Tin Man

"OK"

Tin Man Review


Tin Man, a Sci-Fi Channel four-part mini-series here condensed into a two-disc DVD set, is a revisionist Wizard of Oz. Part steampunk fantasy, part circus sideshow, Tin Man is yet another derivative exercise in small screen blandness.

The story is familiar: Dorothy Gale (a.k.a. DG, played by Zooey Deschanel) is all grown up and bored. She mopes around, works as a waitress, and goes to school part time. Before she knows it she's back in OZ (a.k.a. Outer Zone) and on the run from the evil sorceress Azkadellia (Kathleen Robertson) and her storm troopers and clumsy CGI bats. Along the way she falls in with some Outer Zone weirdos (all, of course, based on original Oz characters) including the brainless Glitches (Alan Cumming being more irritating than ever), Raw (Raoul Trukillo), a cowardly and psychic lion-man hybrid, and, in the largest deviation, Wyatt Cain (Neal McDonough), a cowboy cop from Central City called a "tin man" because of his tin badge. Traveling the Brick Road, DG and crew encounter robots and cyborgs (Oh my!), Richard Dreyfus as "vapor" inhaling mystic (what else?), The Tutor (Toto re-imagined as Blu Mankuma), and the brutal Zero (Callum Keith Rennie).

As is obvious from the plot summary, Tin Man is a post-modern smorgasbord of dystopian film clichés -- everything from the dreary locales (Blade Runner cum Brazil) to the black leather and reality warping (The Matrix, 'natch). This sort of re-envisioning of a classic text can wield interesting and entertaining results (just look at the Shakespeare updates like Romeo + Juliet and Geoffrey Wright's recent Macbeth) but Tin Man is let down by a lack of heart. The story plods along on robotic feet, ticking off what could nicely be dubbed "homages" to other, better science fiction and fantasy films, but there is very little fun in the process, just slogging through grim landscapes and jackbooted baddies. It's as though scripters Steven Mitchell and Craig Van Sickle weren't willing to push the envelope beyond making Oz fashionably post-apocalyptic.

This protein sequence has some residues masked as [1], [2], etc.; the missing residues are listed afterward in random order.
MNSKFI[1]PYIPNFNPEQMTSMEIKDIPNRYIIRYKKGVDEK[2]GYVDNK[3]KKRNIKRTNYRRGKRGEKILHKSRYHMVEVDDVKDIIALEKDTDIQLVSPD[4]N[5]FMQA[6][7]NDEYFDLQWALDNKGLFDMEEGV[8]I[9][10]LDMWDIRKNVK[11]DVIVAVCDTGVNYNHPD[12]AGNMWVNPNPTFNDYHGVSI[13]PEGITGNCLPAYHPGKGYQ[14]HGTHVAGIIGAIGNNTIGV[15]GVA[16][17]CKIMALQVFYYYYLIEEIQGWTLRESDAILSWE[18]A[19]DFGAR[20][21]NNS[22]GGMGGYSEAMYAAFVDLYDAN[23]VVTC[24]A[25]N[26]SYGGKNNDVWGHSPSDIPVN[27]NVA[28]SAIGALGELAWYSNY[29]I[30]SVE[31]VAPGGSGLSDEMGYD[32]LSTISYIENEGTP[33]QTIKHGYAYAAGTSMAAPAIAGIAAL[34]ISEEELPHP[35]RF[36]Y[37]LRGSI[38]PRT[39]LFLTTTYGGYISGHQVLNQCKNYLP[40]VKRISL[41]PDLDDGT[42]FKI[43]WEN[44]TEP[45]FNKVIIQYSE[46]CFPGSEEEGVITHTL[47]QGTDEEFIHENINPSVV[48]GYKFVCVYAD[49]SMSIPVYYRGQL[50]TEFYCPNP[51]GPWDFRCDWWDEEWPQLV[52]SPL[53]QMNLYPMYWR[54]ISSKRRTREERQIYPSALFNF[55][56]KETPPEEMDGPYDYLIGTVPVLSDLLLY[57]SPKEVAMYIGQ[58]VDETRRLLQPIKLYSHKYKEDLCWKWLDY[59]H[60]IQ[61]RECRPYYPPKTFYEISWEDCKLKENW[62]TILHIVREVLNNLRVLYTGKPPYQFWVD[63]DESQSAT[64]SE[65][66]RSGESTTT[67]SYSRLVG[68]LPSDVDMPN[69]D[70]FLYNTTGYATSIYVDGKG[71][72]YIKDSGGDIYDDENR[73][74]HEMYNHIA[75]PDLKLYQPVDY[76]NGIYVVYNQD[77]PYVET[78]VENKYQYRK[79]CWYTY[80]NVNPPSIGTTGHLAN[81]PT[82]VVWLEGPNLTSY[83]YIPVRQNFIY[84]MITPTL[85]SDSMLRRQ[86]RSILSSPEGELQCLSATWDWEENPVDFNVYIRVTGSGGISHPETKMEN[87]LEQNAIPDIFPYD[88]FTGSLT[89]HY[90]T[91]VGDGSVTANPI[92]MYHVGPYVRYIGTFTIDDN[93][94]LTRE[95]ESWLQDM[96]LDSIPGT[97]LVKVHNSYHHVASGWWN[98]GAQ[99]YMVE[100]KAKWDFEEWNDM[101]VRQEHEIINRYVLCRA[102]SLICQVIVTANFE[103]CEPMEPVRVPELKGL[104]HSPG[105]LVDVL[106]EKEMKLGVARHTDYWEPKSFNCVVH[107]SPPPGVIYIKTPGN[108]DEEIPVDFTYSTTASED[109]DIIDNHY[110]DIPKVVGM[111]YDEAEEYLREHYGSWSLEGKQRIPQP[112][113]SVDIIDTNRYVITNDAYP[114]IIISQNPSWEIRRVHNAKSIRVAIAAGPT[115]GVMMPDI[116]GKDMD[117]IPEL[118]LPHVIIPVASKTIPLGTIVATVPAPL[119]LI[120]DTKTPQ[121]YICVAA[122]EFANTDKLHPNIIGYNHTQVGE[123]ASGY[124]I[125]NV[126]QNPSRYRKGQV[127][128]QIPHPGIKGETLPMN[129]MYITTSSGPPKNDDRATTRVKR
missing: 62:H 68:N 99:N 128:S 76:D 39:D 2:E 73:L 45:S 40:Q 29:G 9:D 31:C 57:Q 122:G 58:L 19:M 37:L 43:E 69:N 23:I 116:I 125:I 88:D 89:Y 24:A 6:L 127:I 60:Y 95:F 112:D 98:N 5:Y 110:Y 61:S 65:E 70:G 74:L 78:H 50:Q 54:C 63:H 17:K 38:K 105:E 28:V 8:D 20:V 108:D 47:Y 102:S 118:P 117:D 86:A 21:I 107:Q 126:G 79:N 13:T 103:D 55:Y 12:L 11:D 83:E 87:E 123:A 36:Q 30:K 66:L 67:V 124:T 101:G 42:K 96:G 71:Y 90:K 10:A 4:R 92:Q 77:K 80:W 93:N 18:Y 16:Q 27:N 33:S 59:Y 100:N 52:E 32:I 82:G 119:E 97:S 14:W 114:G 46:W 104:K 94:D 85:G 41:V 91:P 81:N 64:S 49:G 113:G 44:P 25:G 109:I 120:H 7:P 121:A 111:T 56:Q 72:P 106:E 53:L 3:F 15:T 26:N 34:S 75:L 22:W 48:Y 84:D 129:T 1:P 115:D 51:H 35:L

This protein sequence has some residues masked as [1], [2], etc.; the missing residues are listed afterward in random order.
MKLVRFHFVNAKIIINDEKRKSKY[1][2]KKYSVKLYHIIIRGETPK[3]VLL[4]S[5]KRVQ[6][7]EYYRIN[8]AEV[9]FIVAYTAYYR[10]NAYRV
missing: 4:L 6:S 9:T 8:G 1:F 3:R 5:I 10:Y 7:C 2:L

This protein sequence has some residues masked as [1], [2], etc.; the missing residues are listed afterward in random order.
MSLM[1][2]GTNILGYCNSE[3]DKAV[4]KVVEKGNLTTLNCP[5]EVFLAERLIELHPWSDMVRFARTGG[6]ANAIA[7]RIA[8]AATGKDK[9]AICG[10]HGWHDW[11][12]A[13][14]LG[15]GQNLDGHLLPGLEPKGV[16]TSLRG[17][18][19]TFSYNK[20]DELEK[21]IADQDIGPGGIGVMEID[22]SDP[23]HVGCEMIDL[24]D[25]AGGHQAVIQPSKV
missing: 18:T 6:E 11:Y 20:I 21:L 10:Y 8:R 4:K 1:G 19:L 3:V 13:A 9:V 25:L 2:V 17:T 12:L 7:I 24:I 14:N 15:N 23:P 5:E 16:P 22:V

Interestingly enough, this road has been traveled before. Disney tried a reboot of the Wizard of Oz franchise in the mid-'80s with a film, Return to Oz, that was both dark and modern. While Return to Oz flopped, it wasn't for lack of trying. The film did follow L. Frank Baum's Oz stories closely but it was the presentation that gave the film its muscle. Tin Man tries to capture the original dark tone of Baum's tales but doesn't really give us anything new or exciting (or even honestly subversive) to savor.

The acting is uniformly poor as well. Deschanel takes DG's apathy to the extreme. Not only is she listless but she's got a bad attitude to boot. (Deschanel surpasses Summer Glau in Serenity and Alexa Davalos in Chronicles of Riddick for subbing in dour mugging for actual strength in a sci fi flick.) Cumming is hopeless and Robertson is cold. Director Nick Willing has a history of this sort of thing -- he helmed the television productions of Alice in Wonderland (1999) and Jason and the Argonauts (2000). But at least it's well shot. DP Thomas Burstyn (City of Industry) sure knows how to light desolation.

I'll miss you most of all, Scarecrow.



Tin Man

Facts and Figures

Run time: 270 mins